Pages: p. 8
Regarding IEEE Software's Nov./Dec. 2006 special-issue topic, software engineering curricula continue to miss the mark in several critical areas. First, they still fail to reflect the characteristics of classical ("real") engineering disciplines that warrant these areas' esteem and legal status. Computing and math are both important, but real engineers also learn an overall approach that puts the individual techniques in context and includes learning from practical experience.
Second, software engineering curricula give inadequate attention to three elements critical to software success. First, a system will be no better than its requirements, which are neither a subset of modeling nor mainly a software issue. Software requirements creep largely because they fail to meet the real business requirements—an essential artifact that widely held software engineering models completely misinterpret. Second, testing takes up approximately half the time and effort spent on most software projects, yet it receives nowhere near a proportionate share of these curricula's attention. Finally, software is actually implemented only through an organized development process that someone must manage, including leading and managing the human beings who do the engineering work.
Robin F. Goldsmith
President, Go Pro Management
Although Robin Goldsmith says software engineering curricula fail to reflect classical engineering characteristics, he doesn't state precisely what these characteristics are. Existing baccalaureate programs of which we're aware provide an "overall approach" by progressing through topics in design, process definition and evaluation, measurement, and quality. They offer "practical applications experience" in team-based projects, typically culminating in senior-level engineering projects courses. Indeed, in our experience, software engineering curricula are second to none in emphasizing systems-level issues and life-cycle engineering. Without more specifics from Mr. Goldsmith, it's hard to respond in more detail.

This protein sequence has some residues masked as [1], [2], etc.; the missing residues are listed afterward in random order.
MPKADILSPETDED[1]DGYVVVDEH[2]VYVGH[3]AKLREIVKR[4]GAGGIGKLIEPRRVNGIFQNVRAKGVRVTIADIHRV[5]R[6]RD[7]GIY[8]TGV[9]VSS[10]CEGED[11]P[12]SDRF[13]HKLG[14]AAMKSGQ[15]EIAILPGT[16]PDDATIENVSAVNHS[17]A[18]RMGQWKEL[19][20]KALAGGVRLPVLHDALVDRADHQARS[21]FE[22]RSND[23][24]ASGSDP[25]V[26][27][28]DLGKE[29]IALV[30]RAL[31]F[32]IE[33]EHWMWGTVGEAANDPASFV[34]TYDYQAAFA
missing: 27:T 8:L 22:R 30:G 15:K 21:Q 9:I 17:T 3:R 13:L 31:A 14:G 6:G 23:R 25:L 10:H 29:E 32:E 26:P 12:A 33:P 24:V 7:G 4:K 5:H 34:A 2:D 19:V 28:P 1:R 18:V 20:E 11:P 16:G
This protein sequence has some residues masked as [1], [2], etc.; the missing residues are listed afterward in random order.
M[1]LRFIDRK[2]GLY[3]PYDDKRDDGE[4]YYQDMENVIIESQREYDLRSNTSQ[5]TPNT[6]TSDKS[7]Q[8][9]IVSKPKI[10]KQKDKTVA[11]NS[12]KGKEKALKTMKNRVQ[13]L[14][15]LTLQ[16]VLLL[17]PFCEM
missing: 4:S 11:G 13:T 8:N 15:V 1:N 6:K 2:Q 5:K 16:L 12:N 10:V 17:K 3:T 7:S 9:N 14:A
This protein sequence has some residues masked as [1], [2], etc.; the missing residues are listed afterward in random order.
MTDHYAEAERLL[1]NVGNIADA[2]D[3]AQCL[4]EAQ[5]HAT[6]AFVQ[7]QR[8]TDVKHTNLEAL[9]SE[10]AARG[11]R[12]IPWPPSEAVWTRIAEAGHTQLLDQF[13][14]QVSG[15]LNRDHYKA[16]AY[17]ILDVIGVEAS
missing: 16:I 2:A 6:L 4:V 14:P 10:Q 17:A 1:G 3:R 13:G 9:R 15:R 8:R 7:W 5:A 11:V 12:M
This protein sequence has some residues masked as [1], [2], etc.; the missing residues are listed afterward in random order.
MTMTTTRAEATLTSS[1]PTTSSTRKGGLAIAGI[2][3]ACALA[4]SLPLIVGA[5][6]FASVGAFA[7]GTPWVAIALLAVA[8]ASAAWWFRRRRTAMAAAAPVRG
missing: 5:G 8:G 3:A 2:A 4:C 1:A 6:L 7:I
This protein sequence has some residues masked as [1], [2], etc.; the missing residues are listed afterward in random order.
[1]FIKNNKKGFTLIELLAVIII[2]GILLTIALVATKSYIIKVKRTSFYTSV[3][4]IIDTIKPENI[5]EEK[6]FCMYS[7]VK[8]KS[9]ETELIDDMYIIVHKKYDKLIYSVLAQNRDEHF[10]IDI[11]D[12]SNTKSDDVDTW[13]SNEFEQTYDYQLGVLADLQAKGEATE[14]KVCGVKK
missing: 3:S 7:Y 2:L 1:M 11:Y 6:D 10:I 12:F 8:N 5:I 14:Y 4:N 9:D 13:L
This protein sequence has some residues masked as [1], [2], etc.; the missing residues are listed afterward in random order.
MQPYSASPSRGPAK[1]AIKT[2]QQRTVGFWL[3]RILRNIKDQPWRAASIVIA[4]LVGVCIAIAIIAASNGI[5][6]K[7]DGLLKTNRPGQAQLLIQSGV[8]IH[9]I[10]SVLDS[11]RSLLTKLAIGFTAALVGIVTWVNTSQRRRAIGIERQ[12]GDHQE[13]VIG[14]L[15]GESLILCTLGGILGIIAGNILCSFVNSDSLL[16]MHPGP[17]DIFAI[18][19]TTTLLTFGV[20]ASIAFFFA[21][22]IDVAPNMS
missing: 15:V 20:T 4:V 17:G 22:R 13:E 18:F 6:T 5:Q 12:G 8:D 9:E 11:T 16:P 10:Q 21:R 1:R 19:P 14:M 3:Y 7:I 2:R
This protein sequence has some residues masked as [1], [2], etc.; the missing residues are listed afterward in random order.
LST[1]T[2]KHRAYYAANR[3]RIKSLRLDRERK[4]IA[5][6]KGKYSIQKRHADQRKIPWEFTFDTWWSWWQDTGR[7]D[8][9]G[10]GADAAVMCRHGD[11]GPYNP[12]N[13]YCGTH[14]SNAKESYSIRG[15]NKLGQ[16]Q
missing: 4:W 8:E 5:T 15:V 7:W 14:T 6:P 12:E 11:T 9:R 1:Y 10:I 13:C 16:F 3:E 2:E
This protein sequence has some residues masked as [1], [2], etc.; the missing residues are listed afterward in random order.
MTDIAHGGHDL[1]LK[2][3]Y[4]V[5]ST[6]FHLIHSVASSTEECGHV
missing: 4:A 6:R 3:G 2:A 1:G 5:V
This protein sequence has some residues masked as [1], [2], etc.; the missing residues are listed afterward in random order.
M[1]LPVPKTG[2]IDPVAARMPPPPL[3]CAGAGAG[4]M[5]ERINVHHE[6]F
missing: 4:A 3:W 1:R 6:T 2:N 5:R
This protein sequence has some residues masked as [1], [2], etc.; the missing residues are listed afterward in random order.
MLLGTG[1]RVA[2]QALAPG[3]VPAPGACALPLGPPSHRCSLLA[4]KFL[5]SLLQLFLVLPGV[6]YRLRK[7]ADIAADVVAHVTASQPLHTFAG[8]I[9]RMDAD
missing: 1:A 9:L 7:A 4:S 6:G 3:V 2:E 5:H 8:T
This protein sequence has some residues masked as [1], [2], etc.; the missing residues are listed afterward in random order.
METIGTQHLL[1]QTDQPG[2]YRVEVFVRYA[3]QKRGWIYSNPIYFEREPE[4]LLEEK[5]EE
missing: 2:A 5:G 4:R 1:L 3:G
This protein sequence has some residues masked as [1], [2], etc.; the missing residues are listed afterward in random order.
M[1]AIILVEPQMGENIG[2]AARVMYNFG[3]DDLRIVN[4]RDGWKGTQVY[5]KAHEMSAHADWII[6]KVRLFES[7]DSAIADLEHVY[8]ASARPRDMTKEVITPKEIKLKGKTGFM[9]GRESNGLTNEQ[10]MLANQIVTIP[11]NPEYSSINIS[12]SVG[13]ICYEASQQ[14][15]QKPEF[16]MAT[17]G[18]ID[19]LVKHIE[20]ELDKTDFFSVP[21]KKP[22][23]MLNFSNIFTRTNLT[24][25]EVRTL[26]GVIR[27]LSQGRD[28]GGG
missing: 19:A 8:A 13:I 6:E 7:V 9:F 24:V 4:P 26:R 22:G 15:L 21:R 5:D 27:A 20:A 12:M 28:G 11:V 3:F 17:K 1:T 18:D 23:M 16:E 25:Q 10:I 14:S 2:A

We all agree that requirements are the key to any system's success, and certainly poor requirements elicitation and management is a source of requirements creep. We're less sanguine about the assertion that creep is largely a result of such problems; as the target of much of the effort for system upgrades, software requirements are naturally prone to more rapid and extensive changes than hardware components. Indeed, you could argue that software's primary advantage is its adaptability in the face of system evolution; such adaptability, of course, is also its Achilles' heel.
As for the attention given to testing, process, and management, it's important to recognize that curriculum guidelines necessarily reflect a balancing act among many desiderata, not the least of which is providing some flexibility for both individual programs and the students they enroll. So, the guidelines reflect minimum criteria, which most programs will exceed in several areas, thereby providing a unique perspective on our profession.
It's encouraging that Mr. Goldsmith has such an active interest in software engineering education. We would like to invite him to participate more fully by joining the advisory board of an existing software engineering program, by becoming an ABET program evaluator, or by participating with other industrial representatives in the Computer Society's ongoing curriculum development efforts.